16 Delicious Dishes You Can't Leave the Basque Country Without Trying

Pintxos | Esme Fox / © Culture Trip
Esme Fox

Basque cuisine is becoming increasingly well-known, especially in the world of fine dining – the Basque city of San Sebastián alone has more Michelin-starred restaurants per square kilometre than any other city in the world, besides Kyoto in Japan. Here are 16 delicious dishes you can’t leave the Basque Country without trying.

Bacalao pil-pil

The Basques love cod fish, and many of their most iconic dishes feature it as the main ingredient. Bacalao pil-pil is cod fried with garlic, olive oil and chilli, until the oils form a creamy sauce-like emulsion. It is called pil-pil because of the noise that the skin makes when it fries in the pan.

Bacalao pil-pil


Not to be confused with tapas, pintxos are the ultimate Basque snack. Typically small pieces of bread, they’re topped with various ingredients such as anchovies, ham, goat’s cheese, fried peppers or even croquettes, and are speared through the middle with a stick. You’ll find them lined up along the bar, and the idea is to help yourself and count up the sticks and the end to find out how much you owe. Each pintxo usually costs between €1-3.



Marmitako is a type of Basque fish stew and literally means ‘pot’ or ‘casserole’. It’s made with tuna, potatoes, onions, garlic and red peppers.


Alubias de Tolosa

Alubias de Tolosa is type of stew made from black beans from Tolosa cooked with onions, olive oil and salt. Pork, morcilla (blood sausage), peppers and chilli are usually added to the mix too, making a hearty feast, perfect during cold weather.

Alubias de Tolosa – Basque cuisine

Bacalao a la Vizcaína

Another cod dish, bacalao a la Vizcaína is from the Vizcaya province of the Basque Country, of which Bilbao is the capital. It’s a piece of cod smothered in a tomato sauce, made from onions, garlic and roasted red peppers.

Merluza en salsa verde

Literally translated as ‘hake fish in green sauce’, this traditional dish is a seafood lover’s dream. The sauce is made from white wine, parsley garlic and olive oil, while clams are also typically added.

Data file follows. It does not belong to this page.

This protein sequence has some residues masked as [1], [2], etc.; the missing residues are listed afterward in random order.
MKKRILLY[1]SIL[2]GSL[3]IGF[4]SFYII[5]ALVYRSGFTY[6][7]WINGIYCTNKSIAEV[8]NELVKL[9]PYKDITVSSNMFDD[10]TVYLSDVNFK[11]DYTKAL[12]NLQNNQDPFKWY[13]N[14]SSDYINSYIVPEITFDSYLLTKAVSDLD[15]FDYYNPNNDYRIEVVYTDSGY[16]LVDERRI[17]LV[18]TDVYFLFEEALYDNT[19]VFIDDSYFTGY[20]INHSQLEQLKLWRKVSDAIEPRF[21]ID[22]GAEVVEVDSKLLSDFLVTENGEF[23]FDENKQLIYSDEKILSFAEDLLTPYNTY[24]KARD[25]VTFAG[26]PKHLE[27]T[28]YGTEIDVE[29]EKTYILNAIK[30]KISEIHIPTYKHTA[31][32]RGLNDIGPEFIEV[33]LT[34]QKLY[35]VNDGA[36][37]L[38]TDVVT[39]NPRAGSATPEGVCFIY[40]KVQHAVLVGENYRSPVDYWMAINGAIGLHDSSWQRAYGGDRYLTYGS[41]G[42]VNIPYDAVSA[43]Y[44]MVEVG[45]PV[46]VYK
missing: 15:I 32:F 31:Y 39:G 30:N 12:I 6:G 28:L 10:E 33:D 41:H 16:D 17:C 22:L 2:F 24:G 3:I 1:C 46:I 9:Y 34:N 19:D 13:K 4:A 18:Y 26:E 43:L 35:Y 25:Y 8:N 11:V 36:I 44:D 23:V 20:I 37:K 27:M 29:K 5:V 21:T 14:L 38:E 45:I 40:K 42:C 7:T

Hake fish in green sauce (Basque cuisine)

Angulas a la Bilbaina

This typical Basque meal is a simple dish, which essentially consists of baby eels. Traditionally they are cooked in a clay pot with olive oil, garlic and chilli.


Txipirones are baby squid cooked in their own ink. The ink is often mixed with white wine and garlic to give it more flavour.

Txipirones – squid in its own ink (Basque cuisine)

Patatas con chorizo

This dish is essentially what it sounds like – potatoes with chorizo. It is actually a typical dish from La Rioja, but is often eaten in the Basque Country too. The potatoes and chorizo are made into a type of stew, along with peppers, paprika, garlic and onion.

Baked txangurro

Baked, stuffed spider crab is a classic dish which hails from San Sebastián. The crab is stuffed with ingredients such as onions, tomatoes, leeks, brandy and parsley, and is topped with bread crumbs before being baked in the oven.

Baked spider crabs (Txangurro) – Basque cuisine


Percebes are a Basque delicacy and in English are known as goose barnacles. These tube-shaped crustaceans may be not very nice to look at, but are delicious when eaten boiled in seawater.

Pastel Vasco

The Basque Country’s most famous dessert is the Pastel Vasco – an almond-like cakey pastry case filled with a vanilla custard-like cream. Sometimes fruit such as cherries are added to the mix.

Pastel Vasco


Originally hailing from the Basque city of Vitoria-Gasteiz, goxua are small sponge cakes topped with custard, whipped cream and caramel sauce – and make for a tasty dessert.


This version of French toast is one of the most indulgent Basque desserts – and one of the most delicious too. Made from brioche-type bread, they’re soaked in milk and egg, before being fried. To finish, the torrijas are smothered in a sweet, sticky syrup flavoured with cinnamon and orange.

A modern take on torrijas

Lamb stew

Lamb is very popular in the north of Spain, and in the Basque Country people like to make it into a stew. The lamb is marinated in white wine, cloves, garlic and rosemary, before being cooked and then added to a thick sauce. The main ingredients of the sauce include roasted red peppers, tomatoes, red wine, paprika and parsley.


Mamia is the Basque version of cuajada – a thick type of sheep’s curd, similar to yoghurt. It is most often made in a small ceramic pot and served with honey for dessert.


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